One banking-publication columnist expressed shock and dismay. Puhleeeze. Spare me the surprise act.

The perpetrator, who lives in Hackensack, New Jersey, is one Orazio Lembo Jr., a thirty-five year old scammer who made millions from his clients and paid about $10 for each of the bank records he got from less than ten employees at the banks - and we're not talking low-level tellers; the perps are management employees. Obviously, for him to make that much money, the law firms and collections companies paid Lembo a lot more than that to get information they knew they couldn't acquire legally.

Even an employee at the New Jersey Department of Labor got caught up in the net.

B of A had a spokesperson claiming that only about 75 persons were "affected" and had been notified.

Bovine Scatology. That's the only ones they know about or are willing to admit to. This thing has been going on for four years which means they haven't got a clue as to how many people were "affected." Somewhere out there on dozens, maybe hundreds of shady, underhanded, low-life data miners' computers are these records and variants of them.

Information about everyone doing business with Creditoris Squaliformes is bought and sold, almost instantly. More than one time. It is re-sold over and over again on the ever-growing gray and black market for such things.

The Creditoris Squaliformes industry would have everyone believe these kinds of situations are rare. But they know they aren't. For every Lembo who gets caught, there are dozens like him and hundreds of less-detectable, lower-grade schemers with their insider contacts. And they share with others like themselves to exchange valuable information about people.

The Squaliformes will dance to the tune of their PR firms and carefully avoid taking responsibility for these leaks, knowing full well there isn't a damn thing they can do about a determined snoop with a bankroll from collections companies and their law firms.

Life on the other side of the Pecos is interesting for folks. Over here we'd just hang Lembo and the slimeball lawyers and collectors, toss the bank employees in prison for 30 years, their bosses in for 10 and get on with life - in private.

The Honorable Judge Roy Bean.

Saturday, May 14, 2005

As if y'all didn't have enough to worry about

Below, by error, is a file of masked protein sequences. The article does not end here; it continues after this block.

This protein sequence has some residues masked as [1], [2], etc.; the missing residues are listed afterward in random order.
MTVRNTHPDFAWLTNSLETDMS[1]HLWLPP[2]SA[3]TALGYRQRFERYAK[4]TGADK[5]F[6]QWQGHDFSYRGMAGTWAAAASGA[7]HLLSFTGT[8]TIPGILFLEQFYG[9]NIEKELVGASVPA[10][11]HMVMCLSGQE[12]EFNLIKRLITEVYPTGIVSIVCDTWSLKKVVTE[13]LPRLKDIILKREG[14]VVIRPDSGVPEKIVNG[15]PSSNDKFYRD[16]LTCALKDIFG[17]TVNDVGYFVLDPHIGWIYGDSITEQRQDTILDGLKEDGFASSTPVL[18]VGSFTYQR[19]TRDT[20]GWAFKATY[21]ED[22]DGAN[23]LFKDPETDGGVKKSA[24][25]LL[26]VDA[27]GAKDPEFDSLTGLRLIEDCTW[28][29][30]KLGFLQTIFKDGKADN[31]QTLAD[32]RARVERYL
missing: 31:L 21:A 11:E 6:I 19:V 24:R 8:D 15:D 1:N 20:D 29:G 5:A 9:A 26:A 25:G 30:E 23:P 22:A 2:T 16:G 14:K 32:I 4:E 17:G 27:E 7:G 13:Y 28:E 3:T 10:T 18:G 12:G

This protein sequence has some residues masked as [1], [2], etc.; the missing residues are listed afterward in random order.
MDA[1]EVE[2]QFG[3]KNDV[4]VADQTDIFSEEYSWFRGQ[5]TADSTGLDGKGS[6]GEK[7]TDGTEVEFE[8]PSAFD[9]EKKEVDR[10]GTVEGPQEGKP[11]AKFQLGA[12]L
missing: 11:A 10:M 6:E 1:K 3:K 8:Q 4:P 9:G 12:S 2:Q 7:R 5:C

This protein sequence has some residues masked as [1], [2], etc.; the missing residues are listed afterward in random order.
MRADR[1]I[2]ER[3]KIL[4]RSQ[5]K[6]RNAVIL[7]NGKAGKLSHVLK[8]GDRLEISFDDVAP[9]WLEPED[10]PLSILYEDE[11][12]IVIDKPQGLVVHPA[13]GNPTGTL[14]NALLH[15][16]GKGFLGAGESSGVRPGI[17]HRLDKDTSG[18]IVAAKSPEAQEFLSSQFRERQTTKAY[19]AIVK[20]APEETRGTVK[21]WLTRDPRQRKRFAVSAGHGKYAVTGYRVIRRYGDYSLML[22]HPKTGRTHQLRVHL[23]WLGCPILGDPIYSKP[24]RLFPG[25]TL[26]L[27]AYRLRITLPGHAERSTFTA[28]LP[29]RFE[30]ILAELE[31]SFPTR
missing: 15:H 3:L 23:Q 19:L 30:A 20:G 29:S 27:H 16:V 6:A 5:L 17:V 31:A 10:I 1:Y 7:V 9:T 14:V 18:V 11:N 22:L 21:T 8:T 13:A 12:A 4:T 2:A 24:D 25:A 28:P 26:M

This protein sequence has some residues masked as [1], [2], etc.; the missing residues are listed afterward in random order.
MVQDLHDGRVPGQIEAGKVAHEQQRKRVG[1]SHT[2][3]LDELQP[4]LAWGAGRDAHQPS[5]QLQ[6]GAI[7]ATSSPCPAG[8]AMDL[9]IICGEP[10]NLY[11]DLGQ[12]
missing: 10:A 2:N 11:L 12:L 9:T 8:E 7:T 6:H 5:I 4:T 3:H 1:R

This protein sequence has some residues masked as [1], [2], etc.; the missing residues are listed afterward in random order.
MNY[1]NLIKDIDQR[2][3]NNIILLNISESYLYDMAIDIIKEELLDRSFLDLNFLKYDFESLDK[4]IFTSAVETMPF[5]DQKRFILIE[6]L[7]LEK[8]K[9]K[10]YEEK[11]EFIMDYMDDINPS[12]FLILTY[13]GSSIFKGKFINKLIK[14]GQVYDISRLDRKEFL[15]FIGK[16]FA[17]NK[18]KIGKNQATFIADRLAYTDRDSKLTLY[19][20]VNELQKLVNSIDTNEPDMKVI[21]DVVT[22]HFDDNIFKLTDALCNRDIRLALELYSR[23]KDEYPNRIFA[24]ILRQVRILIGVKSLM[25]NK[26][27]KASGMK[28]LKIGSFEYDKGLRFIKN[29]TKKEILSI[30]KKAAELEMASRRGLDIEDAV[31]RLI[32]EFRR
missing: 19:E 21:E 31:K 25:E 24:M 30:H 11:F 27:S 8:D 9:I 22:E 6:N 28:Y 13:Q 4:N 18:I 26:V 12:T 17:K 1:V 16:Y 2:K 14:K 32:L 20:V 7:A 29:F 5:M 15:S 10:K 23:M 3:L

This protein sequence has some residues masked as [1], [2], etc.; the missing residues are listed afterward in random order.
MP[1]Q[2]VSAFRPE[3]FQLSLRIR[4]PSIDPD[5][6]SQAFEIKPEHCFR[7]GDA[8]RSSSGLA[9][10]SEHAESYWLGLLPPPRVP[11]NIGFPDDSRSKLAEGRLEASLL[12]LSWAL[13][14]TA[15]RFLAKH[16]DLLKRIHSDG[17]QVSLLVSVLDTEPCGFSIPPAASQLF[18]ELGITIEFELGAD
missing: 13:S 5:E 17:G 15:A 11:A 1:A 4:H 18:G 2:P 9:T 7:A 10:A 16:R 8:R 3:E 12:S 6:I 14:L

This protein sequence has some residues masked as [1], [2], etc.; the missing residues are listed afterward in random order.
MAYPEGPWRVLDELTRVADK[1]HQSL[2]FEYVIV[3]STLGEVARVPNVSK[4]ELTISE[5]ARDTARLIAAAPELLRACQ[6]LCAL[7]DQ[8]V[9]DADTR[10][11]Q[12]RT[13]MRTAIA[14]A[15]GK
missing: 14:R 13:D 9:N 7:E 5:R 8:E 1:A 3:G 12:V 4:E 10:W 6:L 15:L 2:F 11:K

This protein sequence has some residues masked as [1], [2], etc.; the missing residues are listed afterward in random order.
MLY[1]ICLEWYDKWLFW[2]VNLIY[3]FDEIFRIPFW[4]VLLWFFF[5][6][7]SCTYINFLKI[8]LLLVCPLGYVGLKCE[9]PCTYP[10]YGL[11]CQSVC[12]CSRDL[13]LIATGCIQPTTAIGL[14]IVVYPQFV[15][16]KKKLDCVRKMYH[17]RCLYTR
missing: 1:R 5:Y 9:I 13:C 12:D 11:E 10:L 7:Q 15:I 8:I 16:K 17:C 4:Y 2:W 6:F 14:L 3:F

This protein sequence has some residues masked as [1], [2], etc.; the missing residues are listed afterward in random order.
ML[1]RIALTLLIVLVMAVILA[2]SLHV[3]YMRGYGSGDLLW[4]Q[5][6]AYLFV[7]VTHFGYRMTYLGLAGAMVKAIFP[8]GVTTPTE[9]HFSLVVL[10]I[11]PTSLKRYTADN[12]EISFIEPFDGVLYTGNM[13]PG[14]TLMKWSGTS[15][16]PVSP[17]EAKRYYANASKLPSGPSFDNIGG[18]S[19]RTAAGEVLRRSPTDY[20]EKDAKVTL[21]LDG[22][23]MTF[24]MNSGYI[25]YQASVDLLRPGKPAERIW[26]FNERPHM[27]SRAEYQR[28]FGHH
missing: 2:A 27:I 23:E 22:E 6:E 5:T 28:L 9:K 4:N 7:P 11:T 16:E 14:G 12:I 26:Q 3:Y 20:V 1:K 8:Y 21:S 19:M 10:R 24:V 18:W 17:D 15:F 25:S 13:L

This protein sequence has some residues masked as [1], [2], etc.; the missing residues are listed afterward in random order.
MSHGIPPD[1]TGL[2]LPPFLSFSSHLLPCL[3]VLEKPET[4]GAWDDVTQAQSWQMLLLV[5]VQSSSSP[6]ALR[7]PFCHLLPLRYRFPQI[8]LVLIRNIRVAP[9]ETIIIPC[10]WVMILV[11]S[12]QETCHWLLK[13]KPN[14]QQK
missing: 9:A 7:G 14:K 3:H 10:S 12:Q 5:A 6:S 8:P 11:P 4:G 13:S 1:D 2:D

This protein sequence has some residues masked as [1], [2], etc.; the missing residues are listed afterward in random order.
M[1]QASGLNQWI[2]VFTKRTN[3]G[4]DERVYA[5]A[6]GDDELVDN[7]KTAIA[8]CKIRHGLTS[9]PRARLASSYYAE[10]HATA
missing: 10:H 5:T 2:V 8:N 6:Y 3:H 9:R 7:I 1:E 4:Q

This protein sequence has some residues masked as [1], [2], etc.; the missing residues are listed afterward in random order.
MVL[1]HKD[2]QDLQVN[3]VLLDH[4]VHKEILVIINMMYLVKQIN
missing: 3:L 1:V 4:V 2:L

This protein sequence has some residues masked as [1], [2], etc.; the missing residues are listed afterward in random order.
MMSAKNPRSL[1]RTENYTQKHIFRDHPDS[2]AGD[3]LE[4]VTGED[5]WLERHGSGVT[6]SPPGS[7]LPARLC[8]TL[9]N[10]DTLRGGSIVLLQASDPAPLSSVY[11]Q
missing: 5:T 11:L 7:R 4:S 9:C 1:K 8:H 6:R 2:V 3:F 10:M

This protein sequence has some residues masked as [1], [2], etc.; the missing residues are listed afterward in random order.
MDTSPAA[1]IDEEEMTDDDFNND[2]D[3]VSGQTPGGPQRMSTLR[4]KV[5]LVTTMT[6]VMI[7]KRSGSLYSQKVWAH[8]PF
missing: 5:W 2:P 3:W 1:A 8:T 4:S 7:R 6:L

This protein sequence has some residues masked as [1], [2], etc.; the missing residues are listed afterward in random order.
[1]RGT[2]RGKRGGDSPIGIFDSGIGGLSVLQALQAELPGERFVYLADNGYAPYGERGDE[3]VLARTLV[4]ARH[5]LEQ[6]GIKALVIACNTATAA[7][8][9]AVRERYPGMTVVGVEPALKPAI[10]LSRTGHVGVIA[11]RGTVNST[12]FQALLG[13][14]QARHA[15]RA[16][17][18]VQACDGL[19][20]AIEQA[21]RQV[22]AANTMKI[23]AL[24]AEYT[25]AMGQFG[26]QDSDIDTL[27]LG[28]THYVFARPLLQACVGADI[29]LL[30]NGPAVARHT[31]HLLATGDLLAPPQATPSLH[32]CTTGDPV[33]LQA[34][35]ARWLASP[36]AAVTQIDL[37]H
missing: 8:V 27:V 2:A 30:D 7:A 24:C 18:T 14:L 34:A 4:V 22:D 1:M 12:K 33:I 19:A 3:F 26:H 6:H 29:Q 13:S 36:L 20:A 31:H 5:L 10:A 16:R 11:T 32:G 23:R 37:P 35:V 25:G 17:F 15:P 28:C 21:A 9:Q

The Squaliformes and their pardners in the collections industry are getting more and more creative all the time, and with all the news about the techno-geek scammers lurking on the Internet, the really creative Echeneidae Collectoris are emulating the hackers and phishers.

Take the example of "John," who got tired of telemarketing calls, took the time to get on the "do not call" list, changed his phone to unlisted and when that didn't stop harassment from a collector, he disconnected the phone and like many people today, simply uses his cell phone.

For the collectors and skip tracers, this is a problem. Well, not for all of them. If they don't have a willing insider in the phone company (and many do), a little cooperation from some of the more helpful credit card issuers can get him the email addresses of the customers who had registered on the card company's web site. But rather than open up the can of worms revealing or using that supposedly "confidential" information, the collector involved had concocted a "phishing" email message that notified the customer that his credit card information needed to be validated by clicking on a URL that looked like it was the card company, but it actually went to a site set up by the collector.

Among the information requested in order to have someone actually call to assure the card was still safe was a phone number and a best time to call. In fact, the message said that this couldn't be done securely via email so it was imperative that he provide a phone number so someone from the card company could call him.